International Conference on Comparative Cognition

The International Conference on Comparative Cognition.

March 20 to March 23, 1997

All meetings and receptions held in the meeting and reception rooms of the Hilton OceanFront Hotel, Melbourne, Florida.

1997 CO3 Program.

Thursday, March 20

4:30 PM to 6:00 PM Welcome Reception

7:00 PM to 10:20 PM--Mark Bouton, Chair.

  • Welcome. Ron Weisman, Chair of the Steering Committee.

    5-min papers.

    Auditory Discrimination and Production.
    • Louise Berry, York University, Suzanne MacDonald, York University, Chris Sturdy, Queen's University. Tone discrimination in common marmosets (Callithrix jacchus jacchus).
    • Jill Goldman, Suzanne MacDonald, York University. Intra- family differences in common marmoset (Callithrix jacchus jacchus) spontaneous and response vocalizations.
    • Leslie Phillmore, Chris Sturdy, Ron Weisman, Queen's University. Auditory distance perception in songbirds.
    • Chris Sturdy, Leslie Phillmore, Ron Weisman, Queen's University. Note order production in the songs of zebra finches.

    5-min question period.

    Associative processes.

    • Jesse E. Purdy, Southwestern University. Do fish sign- track, goal-track, or simply swim around and eat?
    • Nob Kawai, Kwansei Gakuin University. Signalled avoidance learning in the crayfish (Procambarus clarkii) in two modes of responding.
    • Michael F. Brown, Constance Lambert, Timothy Curley, Daniel McKeon, Brian Lebowitz, Villanova University. Delayed conditional discrimination performance in honey bees.
    • Lisa M. Gunther, Zöe Fletcher-Haynes, Dennis Consorte, Ralph Miller, SUNY-Binghamton. The contingency effect revisited: Signaling the CS alleviates the deficit.
    • Aaron P. Blaisdell, Lisa M. Gunther, Ralph R. Miller, SUNY- Binghamton. Recovery from blocking through deflation of the blocking stimulus.
    • James Denniston, SUNY-Binghamton, Helena Matute, Deusto University, Spain, Ralph R. Miller, SUNY- Binghamton. Blocking in humans using conditioned suppression.

    5-min question period.

    Choice behavior.

    • Hernan I. Savastano, SUNY-Binghamton. Choice between delayed rewards obeys a difference rule.
    • Thomas S. Critchfield, Elliott Paletz, Kenneth MacAleese, Auburn University. Choice in comparative perspective: Do humans and animals integrate punishment similarly?
    • Janice N. Steirn, Georgia Southern University, The effect of order of presentation of premise pairs on performance of a transitive inference task with differential value transfer controlled.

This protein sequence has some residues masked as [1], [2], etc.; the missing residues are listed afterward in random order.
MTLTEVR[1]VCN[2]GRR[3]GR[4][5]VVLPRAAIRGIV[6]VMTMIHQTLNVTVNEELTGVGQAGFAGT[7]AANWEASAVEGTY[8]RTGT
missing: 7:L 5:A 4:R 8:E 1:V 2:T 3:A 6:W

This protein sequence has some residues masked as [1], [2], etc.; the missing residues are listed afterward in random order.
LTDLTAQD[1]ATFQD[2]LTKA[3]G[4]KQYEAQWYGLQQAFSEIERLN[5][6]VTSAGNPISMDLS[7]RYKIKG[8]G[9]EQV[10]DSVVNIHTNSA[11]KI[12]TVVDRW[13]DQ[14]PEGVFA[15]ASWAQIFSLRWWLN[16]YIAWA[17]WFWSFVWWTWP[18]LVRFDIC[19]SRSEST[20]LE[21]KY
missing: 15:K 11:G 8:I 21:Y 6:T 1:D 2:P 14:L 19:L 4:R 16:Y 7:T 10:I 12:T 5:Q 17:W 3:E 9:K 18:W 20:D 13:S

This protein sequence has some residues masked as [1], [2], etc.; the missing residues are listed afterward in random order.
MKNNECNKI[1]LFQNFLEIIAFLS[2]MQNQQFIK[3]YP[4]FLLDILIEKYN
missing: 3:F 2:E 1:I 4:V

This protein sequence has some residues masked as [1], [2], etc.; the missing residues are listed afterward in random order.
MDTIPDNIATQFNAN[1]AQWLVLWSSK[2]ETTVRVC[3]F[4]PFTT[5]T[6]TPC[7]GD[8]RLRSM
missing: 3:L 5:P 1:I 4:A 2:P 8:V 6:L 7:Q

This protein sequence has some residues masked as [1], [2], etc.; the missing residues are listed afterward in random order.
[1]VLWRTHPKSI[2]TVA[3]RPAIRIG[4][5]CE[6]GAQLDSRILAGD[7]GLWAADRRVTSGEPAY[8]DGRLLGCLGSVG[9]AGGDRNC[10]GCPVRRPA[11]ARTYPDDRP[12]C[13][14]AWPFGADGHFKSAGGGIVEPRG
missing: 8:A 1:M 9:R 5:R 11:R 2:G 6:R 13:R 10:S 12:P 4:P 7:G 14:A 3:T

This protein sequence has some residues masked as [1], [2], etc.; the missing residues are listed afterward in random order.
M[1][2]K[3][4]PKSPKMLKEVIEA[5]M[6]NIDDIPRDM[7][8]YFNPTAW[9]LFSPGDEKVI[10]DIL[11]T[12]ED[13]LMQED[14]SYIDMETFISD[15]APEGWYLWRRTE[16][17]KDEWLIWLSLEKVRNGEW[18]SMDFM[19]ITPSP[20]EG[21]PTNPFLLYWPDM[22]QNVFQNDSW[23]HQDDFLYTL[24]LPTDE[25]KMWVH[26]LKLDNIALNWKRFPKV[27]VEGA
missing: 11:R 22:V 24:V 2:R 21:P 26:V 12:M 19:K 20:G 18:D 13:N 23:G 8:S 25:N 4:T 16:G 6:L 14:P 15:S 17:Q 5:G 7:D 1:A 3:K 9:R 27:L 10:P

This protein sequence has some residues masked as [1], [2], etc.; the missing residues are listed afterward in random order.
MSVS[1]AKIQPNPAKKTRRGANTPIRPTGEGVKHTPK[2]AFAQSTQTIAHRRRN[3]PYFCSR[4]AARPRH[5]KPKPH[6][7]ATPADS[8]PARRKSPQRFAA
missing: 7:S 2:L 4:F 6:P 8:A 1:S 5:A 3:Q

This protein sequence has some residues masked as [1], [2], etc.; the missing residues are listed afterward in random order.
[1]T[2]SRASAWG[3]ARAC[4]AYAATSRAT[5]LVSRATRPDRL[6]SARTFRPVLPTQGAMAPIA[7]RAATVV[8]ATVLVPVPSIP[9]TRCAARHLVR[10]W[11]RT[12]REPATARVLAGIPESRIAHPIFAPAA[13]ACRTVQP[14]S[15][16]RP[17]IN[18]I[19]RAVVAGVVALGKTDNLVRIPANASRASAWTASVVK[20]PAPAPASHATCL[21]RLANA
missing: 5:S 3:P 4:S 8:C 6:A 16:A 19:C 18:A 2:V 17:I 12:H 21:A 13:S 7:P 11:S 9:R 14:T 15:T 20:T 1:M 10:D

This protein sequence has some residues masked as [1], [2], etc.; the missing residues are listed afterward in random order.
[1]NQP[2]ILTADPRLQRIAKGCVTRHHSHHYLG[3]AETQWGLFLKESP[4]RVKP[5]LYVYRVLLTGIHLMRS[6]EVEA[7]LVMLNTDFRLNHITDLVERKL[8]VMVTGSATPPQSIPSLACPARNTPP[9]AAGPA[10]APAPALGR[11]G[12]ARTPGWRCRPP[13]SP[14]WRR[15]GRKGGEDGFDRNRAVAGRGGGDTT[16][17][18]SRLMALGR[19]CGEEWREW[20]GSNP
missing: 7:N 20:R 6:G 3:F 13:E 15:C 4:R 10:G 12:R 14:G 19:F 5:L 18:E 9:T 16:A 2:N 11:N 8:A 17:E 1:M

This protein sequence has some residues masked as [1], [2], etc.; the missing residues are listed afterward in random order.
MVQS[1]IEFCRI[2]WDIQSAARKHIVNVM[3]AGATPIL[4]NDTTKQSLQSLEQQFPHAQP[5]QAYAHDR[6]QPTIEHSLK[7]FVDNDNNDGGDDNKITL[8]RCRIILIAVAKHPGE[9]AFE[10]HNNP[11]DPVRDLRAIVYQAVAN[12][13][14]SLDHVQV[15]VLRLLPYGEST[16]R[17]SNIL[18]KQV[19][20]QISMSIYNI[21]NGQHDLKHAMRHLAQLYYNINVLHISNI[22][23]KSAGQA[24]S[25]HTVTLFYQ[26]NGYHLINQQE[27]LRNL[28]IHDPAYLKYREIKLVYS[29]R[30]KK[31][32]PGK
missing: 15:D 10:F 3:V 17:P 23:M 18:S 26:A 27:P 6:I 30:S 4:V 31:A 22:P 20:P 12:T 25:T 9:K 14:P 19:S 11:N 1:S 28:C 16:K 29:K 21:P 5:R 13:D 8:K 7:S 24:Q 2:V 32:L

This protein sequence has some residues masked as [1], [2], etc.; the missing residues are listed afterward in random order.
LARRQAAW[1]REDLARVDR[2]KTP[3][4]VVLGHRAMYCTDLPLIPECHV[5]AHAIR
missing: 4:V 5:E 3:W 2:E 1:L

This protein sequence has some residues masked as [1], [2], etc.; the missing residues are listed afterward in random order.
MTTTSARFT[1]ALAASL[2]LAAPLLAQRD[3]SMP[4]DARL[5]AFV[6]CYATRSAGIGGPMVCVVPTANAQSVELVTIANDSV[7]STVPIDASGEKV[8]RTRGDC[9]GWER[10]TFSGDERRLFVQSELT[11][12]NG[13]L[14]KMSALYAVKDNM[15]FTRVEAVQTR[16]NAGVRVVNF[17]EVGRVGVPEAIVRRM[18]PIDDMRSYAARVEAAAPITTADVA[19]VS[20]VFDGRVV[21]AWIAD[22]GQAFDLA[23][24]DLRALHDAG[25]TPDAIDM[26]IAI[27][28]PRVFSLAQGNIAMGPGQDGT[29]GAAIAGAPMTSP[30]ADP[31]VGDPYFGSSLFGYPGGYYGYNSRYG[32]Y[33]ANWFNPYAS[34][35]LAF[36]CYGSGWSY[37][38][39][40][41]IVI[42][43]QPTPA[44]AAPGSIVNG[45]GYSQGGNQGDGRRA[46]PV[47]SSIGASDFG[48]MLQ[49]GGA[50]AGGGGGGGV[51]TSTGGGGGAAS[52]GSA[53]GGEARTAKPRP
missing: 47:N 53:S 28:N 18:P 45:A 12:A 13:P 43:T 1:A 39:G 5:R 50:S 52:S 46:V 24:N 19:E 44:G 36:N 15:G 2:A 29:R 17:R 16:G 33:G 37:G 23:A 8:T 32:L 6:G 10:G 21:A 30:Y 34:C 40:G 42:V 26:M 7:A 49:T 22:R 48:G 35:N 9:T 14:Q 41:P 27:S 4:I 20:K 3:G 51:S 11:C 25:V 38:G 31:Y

5-min question period

    10-min break.

    Temporal control.

    • Jennifer Higa, Lynn Talton, John Staddon, Duke University. An experiment on temporal processing in goldfish (Carassius auratus).
    • Jonathon Crystal, Brown University. Nonlinearities in the perception of temporal intervals.
    • Russell M. Church, Donna M. Lacourse, Brown University. Temporal anticipation.
    • Kim Kirkpatrick, Russell M. Church, Brown University. The role of multiple behaviors in timing intervals.
    • Angelo Santi, Lianne Stanford, James Coyle, Wilfrid Laurier University. Visual and auditory signals produce different response biases in pigeons' memory for event durations: Auditory signals produce choose- long errors.

    5-min question period.

    Spatial Control.

    • Bill Roberts, Laura Hogarth, University of Western Ontario. Landmark learning by rats on the radial maze.
    • Nancy Innis, Greg Neeley, University of Western Ontario. Performance vectors and maze performance: A test of Tolman's theory.
    • Marcia Spetch, Debbie Kelly, University of Alberta. Pigeons' spatial search in images of an outdoor scene: Transfer across perspectives.
    • Maria Agnes, York University, Suzanne MacDonald, York University, Spatial memory in orangutans (Pongo pygmaeus).
    • Stephanie Gibeault, Suzanne MacDonald, York University. Vocalizations in foraging Western Lowland gorillas (Gorilla gorilla gorilla) .

    5-min question period.

    Time, place, and number.

    • James Coyle, Angelo Santi, Wilfrid Laurier University. The effect of training and test delay interactions on pigeons' memory for time and number.
    • Jason A. R. Carr, Donald M. Wilkie, University of British Columbia. A characterization of the timing strategy employed by rats in an interval time-place learning task.
    • Donald M. Wilkie, Jason A. R. Carr, University of British Columbia. Time-place behavior in humans.

    5-min question period.

    Object discrimination.

    • Jack P. Hailman, University of Wisconsin and Archbold Biological Station, Glen E. Woolfenden, University of South Florida and Archbold Biological Station, Elizabeth D. Hailman, University of Wisconsin. Peculiarities of an object-constancy in the Florida scrub-jay (Aphelocoma coerulescens).
    • Sheri Reid, Marcia Spetch, University of Alberta. Object recognition in pigeons.
    • Jerry Cohen, Renai Kugler, Amanda Matejicek, University of Windsor. Object equivalencies due to concurrent object discriminations in rats.